Language Selection

English French German Italian Portuguese Spanish

Something Rotten in the State of Denmark

Filed under
Microsoft

It may be located at the perimeter of the European Union, but nevertheless the fairy-tale Kingdom of Denmark has become Bill Gates’ beachhead and stronghold in his ongoing trouble with the EU Commission. Last year The Italian commissioner responsible for competition, Signore Mario Monti, slapped Microsoft for it’s monopolistic conduct and fined the software behemoth a stunning 497m euros ($613m; £331m) for abusing its dominant market position and also insisted Microsoft must reveal secrets of its Windows software [to competing developers]. Furthermore, Microsoft was ordered to release a version of Windows without it’s Media Player. Harsh conditions, don’t you think ? - Well, read on :

Microsoft appealed, but the European Court of First Instance, presided by the Danish judge, Mr. Bo Vesterdorf, rejected the appeal. However, a final sentence isn’t expected until 2010, at best.

Meanwhile Microsoft has deposited the money in it’s own bank account and released a “reduced” Windows that nobody, of course, wants to license [due primarily to the fact that it costs the same as the normal version]. But it hasn’t revealed any useful code to make Windows more cooperative with other types of competing software [and what it has released is under license terms that are unacceptable to it’s biggest competitor]. And it probably never will.

So now, Microsoft has plenty of time to further strengthen its monopoly in Europe, and it doesn’t waste it. A few examples :
The EU Commission wants to enforce the patentability of software, US-style. This severely reduces European companies, which typically are small or medium-sized, in their ability to compete with large, multinational corporations, like Microsoft. Naturally, a lot of those companies as well as nation-states like Poland, Germany, Portugal, the Netherlands and - lastly - Denmark objected and demanded a complete re-write of the Software Directive to be sent back to the European Parliament for re-consideration.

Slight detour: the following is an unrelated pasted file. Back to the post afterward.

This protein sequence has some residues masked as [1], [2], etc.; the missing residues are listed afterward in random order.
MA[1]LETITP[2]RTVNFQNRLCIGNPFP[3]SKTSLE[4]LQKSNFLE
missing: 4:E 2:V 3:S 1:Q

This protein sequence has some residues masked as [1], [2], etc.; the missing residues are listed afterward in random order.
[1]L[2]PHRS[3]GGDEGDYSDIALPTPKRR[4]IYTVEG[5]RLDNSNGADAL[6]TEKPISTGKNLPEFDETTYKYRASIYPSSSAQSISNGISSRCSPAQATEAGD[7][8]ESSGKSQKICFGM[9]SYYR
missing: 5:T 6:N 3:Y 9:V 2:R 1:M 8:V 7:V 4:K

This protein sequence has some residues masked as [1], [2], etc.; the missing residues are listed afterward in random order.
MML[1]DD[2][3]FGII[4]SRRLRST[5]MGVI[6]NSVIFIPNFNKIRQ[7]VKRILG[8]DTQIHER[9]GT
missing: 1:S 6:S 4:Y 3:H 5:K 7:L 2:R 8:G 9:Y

Denmark objected ? - Well, not really. Although the Danish Parliament obliged it’s Secretary of Trade, Mr. Bendt Bendtsen, to reject the Directive in the Council of Ministers, he only did so reluctantly, to put it mildly. (A transcript of his pathetic performance is here, and you can hear Mr. Bendtsen humiliate himself and his country here).

Normally, a minister who ignores his parliament would be fired immediately. Not so this time. The Directive on Software Patents stands and so does Mr. Bendtsen. The noble art of corruption is by no means strange to the EU, but so far Denmark has been - well, relatively - free of it. Let’s delve a little deeper to see if there’s something rotten in the state of Denmark :

Full Article.

More in Tux Machines

CoreOS Releases Building Block For Distributed Systems

Hyperscale Linux operating system specialist CoreOS said it is releasing its latest open source component for sharing and managing configuration data and other functions used in distributed systems. San Francisco-based CoreOS announced its first stable release of etcd, or “etc distributed,” an open-source distributed key value store that provides the backbone of CoreOS clusters and the etcd clients that run on each machine in a cluster. “Our goal with etcd has been to make building and using distributed systems easier,” CoreOS CTO Brandon Philips said Wednesday (January 28) in announcing the release. Read more

The 5 best open source email clients for Linux

Windows users have Outlook; Mac users have Mail. What options are there for Linux users? As it turns out, Linux land is rich with email clients. I have chosen five of the best, fully open source email clients (with two exceptions) for Linux users. Each has its pros and cons, and which email client is best for you is heavily dependent upon your needs. Read more

LibreOffice 4.4 Released With Major UI Revamp

A new version of open-source office suite LibreOffice is now available for download and the hands behind it are calling it ‘the most beautiful’ release ever. Jan Holesovsky, leader of the LibreOffice design team, says “LibreOffice 4.4 has got a lot of UX and design love, and in my opinion is the most beautiful ever.” The productivity suite, which was spun out of the slow moving OpenOffice project back in 2010, has certainly upped its game in the design department over the past few years, with each release of the 4.x series adding finesse. Read more

Android shipments in 2014 exceed 1 billion for first time

Google's Android mobile operating system has reached a major milestone. For the first time ever, worldwide shipments of smartphones packing Android exceeded 1 billion units in 2014, a significant gain from the 780.8 million units that shipped around the world in 2013, researcher Strategy Analytics announced Thursday. Android dwarfed its second-place competitor, Apple's iOS, which mustered 192.7 million worldwide shipments in 2014. Read more